SINGAPORE (July 6): The Malaysian ringgit hit a 16-year low on Monday after reports linked the country's prime minister to probes into alleged corruption, while most emerging Asian currencies slid as Greeks rejected austerity measures for bailout money.
The ringgit fell as much as 0.8 percent to 3.8070 per dollar, its weakest since May 1999.
Two of Malaysia's main opposition parties on Sunday demanded an emergency sitting of parliament to discuss Prime Minister Najib Razak's future after a media report linked him to investigations involving state fund 1MDB.
A Wall Street Journal report published on Friday said investigators had traced nearly $700 million to bank accounts they believed belonged to the prime minister.
Najib has denied taking any money from the debt-laden state fund or any other entity for personal gain.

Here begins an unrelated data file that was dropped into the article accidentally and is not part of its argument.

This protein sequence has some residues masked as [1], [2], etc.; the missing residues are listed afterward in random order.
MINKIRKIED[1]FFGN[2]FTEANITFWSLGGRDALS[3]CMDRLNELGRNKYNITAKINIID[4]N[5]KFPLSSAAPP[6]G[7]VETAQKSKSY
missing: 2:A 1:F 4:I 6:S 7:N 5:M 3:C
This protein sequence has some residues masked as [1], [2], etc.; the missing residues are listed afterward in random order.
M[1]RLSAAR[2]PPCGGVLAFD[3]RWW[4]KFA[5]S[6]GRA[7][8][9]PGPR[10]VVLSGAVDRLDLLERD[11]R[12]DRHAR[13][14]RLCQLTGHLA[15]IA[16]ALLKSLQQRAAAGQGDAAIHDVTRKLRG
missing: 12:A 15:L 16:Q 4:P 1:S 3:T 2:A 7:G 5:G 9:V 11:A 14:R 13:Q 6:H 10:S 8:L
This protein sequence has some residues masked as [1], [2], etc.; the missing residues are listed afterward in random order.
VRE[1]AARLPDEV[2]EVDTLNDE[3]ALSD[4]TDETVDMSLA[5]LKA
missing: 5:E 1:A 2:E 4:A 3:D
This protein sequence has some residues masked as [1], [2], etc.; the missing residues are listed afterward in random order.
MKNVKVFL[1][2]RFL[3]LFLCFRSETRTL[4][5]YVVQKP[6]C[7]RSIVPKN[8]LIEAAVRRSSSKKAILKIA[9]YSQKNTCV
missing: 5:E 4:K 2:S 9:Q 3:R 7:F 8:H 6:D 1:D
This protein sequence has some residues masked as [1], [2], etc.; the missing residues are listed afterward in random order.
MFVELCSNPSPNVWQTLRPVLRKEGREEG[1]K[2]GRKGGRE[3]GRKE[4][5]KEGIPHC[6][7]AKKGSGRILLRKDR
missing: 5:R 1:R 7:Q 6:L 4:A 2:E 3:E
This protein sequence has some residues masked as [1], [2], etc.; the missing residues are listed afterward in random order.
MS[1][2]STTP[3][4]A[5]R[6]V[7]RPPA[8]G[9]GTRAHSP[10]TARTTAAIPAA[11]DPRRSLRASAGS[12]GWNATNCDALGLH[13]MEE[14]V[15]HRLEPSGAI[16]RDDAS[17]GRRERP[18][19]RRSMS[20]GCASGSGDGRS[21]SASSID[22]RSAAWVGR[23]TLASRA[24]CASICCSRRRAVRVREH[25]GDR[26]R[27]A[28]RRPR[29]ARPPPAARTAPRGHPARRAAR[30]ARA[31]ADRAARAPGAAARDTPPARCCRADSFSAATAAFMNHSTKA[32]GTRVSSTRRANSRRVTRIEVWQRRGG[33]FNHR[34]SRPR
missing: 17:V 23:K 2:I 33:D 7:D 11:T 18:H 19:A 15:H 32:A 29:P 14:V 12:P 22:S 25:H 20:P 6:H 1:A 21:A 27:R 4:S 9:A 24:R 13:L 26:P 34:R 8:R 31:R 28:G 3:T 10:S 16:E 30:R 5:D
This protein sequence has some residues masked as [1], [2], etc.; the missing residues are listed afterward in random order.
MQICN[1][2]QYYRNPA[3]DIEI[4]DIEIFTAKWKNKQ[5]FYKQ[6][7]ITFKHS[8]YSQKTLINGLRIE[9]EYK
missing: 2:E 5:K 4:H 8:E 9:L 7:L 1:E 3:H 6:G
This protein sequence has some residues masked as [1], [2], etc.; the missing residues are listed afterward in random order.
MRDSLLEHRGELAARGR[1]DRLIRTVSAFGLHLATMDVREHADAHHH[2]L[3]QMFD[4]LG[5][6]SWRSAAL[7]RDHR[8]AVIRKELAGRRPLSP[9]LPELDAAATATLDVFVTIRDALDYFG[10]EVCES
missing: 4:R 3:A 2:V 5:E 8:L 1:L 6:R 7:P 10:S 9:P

"The report supports our conjecture that an increase in political risk has undermined confidence that sovereign support would be forthcoming if needed for 1MDB," said Tim Condon, head of research Asia for ING in a client note.
Most other emerging Asian currencies fell as Greeks voted against conditions of a rescue package from creditors on Sunday, increasing doubts over the future of the country's euro zone
membership and denting risk appetite.
The South Korean won slid to 1,128.0 per dollar, its weakest since March 18.